There were a few students who did raise the question of what gave V the right to do such a thing? One student said, "all parents tell their children not to touch a hot stove, and to a degree the children don't listen and have to learn for themselves. But what V is doing here is essentially building the stove." I then replied, "worse than that, he's grabbing her hand and making her touch it." Also, the question was raised that, by V putting Evey through the exact same things he's gone through, is he trying to free her mind so she can be an individual, or is he giving something new to follow? The words "Disciple" and "carbon-copy" came up in this point of the discussion more than once.

One student had raised the point that V asks her if she wants to pluck the rose and hand it to him, thus signifiying that he will kill the man who killed her lover Gordon. This student mentioned it as evidence of it not being brainwashing, because he gives her a choice, but I countered with the idea that maybe he wanted her to make that particular decision and manipulated her into it.

Finally it was explored that no matter what we do in life, we will be influenced by the thoughts, opinions, and actions of others. We are educated by teachers and parents alike, and the whole scene ties into Evey's parental issues, her search for a father figure. V is educating her, but he goes about it in a horrible way. And I mentioned then that, placing the story in a real world context, if we were forced to go through what Evey does, we would NOT be as supportive of what happens, but because it's a piece of fiction and because our sympathies lie with V, we look at the message and what he's trying to teach her rather than his methodology.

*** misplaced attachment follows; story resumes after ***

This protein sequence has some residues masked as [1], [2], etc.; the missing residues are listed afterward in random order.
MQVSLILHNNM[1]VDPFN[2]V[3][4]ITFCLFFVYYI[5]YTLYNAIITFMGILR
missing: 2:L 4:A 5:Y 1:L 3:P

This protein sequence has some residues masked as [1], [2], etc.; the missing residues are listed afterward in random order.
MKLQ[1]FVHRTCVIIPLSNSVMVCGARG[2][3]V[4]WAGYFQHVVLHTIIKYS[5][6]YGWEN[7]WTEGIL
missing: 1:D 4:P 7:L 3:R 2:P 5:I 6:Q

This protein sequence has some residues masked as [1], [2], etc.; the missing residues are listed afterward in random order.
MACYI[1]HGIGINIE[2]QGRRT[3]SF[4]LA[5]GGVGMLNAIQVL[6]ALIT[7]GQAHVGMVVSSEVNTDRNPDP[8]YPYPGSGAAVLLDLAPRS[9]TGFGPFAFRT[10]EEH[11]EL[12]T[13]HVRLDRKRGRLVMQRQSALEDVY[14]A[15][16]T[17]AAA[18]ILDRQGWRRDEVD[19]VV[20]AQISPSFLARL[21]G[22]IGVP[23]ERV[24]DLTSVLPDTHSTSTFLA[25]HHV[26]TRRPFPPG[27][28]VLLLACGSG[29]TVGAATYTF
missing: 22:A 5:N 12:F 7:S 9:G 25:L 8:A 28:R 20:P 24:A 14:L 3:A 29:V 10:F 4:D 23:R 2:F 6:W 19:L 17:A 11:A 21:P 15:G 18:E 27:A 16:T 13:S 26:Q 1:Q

This brought me around to explaining why I had them write their responses first before I gave them mine, why I played devil's advocate often during the discussion, and why I tried to let them lead the discussion and argue it out back and forth. I did not want to forcefeed them a lesson and have them regurgitate it. I wanted them to really analyze it on their own and come to their own conclusions based on their own filters.

I ended saying that it's a very morally ambiguous scene and that really the whole book is morally ambiguous. V is no saint by any means, and the level to which we support him or decry his actions (also the level to which the characters in the book do the same) is a matter of personal ethics. these questions of V's methodology (terrorist or freedom fighter) and how Eve accepts or denounces them (protege or disciple) are of course especially important in the finale of the book, so I asked them to continue mulling these ideas over as they finished reading.

All in all, it was a tremendous and thought-provoking class period, one that even challenged me and what I thought, and I wanted to share it in the hopes it would do the same for you.